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post #17 of 63 Old 12-30-2009, 01:59 AM
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Quote:
Originally Posted by letsgetserious View Post
If you are neck reining the tom thumb is fine, but I would suggest to switch to the curb if you direct rein.
Huh???? You can't direct rein in a curb bit, even with a Tom Thumb curb...in order to direct rein efficiently and effectively you have to ride in a bit that has individually moving rings...

"The ideal horseman has the courage of a lion, the patience of a saint, and the hands of a woman..."
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post #18 of 63 Old 12-30-2009, 12:00 PM
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This is what I've been taught, but I suppose that was in fact wrong so I am sorry. And you obviously can't direct rein with a tom thumb...but I've seen plenty of people direct rein perfectly fine with some other curbs..? Someone explain this please.

p.s. kevins horses get over yourself.

sweet

Last edited by letsgetserious; 12-30-2009 at 12:02 PM.
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post #19 of 63 Old 12-30-2009, 04:38 PM
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Quote:
Originally Posted by letsgetserious View Post
This is what I've been taught, but I suppose that was in fact wrong so I am sorry. And you obviously can't direct rein with a tom thumb...but I've seen plenty of people direct rein perfectly fine with some other curbs..? Someone explain this please.

p.s. kevins horses get over yourself.
Some curb bits (remember anything with shanks is considered a curb, regardless of the mouthpeice), do have loose shanks, or swivel type shanks, so you can do a certain amount of direct reining if needed with these kind of bits (wonder bit is a good example of what I'm talking about, even though it is a gag bit). However, fixed shanks (the curb and the tom thumb talked about in this thread) are not good for direct reining, as they will just pull on the opposite side of the face, more than actually give a good 'one rein' contact. Sure, people do direct rein in alot of bits that aren't designed for it, but that doesn't mean it's a 'good thing' Hope this helps...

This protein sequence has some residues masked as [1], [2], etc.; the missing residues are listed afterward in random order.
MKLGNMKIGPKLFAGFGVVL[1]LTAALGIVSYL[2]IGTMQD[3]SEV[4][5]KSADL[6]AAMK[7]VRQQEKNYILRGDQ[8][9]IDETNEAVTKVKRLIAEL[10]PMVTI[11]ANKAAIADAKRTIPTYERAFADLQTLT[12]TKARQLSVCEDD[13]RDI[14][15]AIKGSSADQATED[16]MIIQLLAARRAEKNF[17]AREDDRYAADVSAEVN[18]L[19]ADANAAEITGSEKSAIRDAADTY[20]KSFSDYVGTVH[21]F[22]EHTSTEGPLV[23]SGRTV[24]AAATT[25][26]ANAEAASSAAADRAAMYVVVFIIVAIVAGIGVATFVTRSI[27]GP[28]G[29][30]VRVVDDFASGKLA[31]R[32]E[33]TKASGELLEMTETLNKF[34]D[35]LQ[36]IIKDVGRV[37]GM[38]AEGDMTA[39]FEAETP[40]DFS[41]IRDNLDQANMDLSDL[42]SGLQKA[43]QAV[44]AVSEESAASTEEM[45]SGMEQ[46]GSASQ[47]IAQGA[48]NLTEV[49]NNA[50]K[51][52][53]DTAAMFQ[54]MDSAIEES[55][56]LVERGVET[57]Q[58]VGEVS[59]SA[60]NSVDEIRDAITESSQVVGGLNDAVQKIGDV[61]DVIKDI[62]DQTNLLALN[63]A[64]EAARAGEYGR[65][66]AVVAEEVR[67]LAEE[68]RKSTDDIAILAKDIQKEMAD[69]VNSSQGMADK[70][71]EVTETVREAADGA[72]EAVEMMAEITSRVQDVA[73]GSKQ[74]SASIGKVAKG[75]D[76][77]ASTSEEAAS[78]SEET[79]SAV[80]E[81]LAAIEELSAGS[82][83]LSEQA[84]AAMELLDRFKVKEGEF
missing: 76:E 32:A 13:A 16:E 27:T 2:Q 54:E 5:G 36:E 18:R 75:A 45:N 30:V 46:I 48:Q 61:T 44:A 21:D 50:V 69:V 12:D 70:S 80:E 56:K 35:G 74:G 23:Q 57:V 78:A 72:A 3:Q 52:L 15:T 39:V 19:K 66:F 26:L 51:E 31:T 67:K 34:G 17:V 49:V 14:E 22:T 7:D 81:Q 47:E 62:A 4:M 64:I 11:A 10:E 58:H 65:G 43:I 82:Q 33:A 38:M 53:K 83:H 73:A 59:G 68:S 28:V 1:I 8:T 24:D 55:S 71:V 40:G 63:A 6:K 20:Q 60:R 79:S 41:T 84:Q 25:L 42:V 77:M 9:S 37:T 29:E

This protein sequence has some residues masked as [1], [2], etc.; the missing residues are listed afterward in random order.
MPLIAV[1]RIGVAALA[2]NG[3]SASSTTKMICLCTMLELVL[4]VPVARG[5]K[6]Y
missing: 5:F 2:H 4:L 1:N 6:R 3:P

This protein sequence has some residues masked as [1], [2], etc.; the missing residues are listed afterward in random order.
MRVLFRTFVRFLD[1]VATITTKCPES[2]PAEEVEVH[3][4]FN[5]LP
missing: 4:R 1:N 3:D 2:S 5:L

"The ideal horseman has the courage of a lion, the patience of a saint, and the hands of a woman..."
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post #20 of 63 Old 12-30-2009, 07:31 PM
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Quote:
Originally Posted by letsgetserious View Post
This is what I've been taught, but I suppose that was in fact wrong so I am sorry. And you obviously can't direct rein with a tom thumb...but I've seen plenty of people direct rein perfectly fine with some other curbs..? Someone explain this please.

p.s. kevins horses get over yourself.
In the future I will leave you in your snug cradle of ignorance. I said nothing rude I simply informed you that you were mistaken.

There's nothing like the Rockies in the springtime... Nothing like the freedom in the air... And there ain't nothing better than draggin calves to the fire and there's nothing like the smell of burning hair. -Brenn Hill